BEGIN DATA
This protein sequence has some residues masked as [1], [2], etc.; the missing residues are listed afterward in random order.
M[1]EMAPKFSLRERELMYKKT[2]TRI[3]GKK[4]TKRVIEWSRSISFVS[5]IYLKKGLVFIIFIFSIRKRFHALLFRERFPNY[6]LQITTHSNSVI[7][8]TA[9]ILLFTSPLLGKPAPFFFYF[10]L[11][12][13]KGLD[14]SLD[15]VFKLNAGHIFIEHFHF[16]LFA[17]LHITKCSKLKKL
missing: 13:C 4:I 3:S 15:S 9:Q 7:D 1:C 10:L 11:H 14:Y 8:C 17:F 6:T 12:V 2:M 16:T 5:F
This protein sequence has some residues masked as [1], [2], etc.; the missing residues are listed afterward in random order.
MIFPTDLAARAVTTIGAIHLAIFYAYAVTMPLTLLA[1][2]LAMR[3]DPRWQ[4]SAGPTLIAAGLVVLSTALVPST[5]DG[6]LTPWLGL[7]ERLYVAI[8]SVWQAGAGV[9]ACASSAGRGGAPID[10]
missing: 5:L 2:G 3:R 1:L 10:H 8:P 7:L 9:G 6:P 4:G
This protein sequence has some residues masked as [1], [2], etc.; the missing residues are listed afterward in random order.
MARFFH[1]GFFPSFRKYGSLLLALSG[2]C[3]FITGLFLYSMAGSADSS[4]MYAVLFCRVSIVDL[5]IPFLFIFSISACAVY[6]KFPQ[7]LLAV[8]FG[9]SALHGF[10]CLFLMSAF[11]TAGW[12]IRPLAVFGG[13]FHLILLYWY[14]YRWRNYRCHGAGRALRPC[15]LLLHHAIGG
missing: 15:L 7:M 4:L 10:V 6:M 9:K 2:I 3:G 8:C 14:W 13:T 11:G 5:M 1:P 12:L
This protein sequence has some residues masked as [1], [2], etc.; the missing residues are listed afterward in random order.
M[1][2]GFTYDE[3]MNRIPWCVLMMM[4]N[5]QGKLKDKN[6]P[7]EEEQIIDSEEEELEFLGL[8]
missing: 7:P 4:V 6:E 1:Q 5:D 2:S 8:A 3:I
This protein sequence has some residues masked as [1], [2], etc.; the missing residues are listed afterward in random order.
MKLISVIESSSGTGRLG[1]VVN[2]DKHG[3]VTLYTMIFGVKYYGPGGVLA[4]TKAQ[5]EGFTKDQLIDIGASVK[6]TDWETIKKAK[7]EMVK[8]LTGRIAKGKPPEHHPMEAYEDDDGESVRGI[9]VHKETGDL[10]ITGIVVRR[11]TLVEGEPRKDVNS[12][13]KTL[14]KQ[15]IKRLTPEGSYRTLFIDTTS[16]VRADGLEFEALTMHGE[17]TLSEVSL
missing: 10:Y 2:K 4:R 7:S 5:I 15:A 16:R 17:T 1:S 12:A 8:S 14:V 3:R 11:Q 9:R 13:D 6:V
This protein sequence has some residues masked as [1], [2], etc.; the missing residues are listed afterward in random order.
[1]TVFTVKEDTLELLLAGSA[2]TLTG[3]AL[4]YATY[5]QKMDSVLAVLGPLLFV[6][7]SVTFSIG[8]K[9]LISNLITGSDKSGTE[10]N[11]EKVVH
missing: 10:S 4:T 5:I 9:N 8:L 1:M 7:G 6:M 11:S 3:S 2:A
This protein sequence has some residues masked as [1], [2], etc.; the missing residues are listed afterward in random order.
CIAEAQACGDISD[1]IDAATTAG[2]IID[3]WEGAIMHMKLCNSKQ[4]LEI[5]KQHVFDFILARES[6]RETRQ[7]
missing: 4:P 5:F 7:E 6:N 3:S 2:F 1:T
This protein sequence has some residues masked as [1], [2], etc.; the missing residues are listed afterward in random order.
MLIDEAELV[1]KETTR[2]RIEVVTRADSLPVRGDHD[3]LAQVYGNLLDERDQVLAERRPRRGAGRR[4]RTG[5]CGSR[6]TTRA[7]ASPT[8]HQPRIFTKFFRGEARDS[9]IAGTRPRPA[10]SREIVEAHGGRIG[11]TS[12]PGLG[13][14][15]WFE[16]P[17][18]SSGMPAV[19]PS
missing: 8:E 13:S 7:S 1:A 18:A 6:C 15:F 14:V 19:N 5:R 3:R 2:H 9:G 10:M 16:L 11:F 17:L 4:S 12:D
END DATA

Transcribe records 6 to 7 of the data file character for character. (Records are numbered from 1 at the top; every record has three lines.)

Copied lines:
This protein sequence has some residues masked as [1], [2], etc.; the missing residues are listed afterward in random order.
[1]TVFTVKEDTLELLLAGSA[2]TLTG[3]AL[4]YATY[5]QKMDSVLAVLGPLLFV[6][7]SVTFSIG[8]K[9]LISNLITGSDKSGTE[10]N[11]EKVVH
missing: 10:S 4:T 5:I 9:N 8:L 1:M 7:G 6:M 11:S 3:S 2:A
This protein sequence has some residues masked as [1], [2], etc.; the missing residues are listed afterward in random order.
CIAEAQACGDISD[1]IDAATTAG[2]IID[3]WEGAIMHMKLCNSKQ[4]LEI[5]KQHVFDFILARES[6]RETRQ[7]
missing: 4:P 5:F 7:E 6:N 3:S 2:F 1:T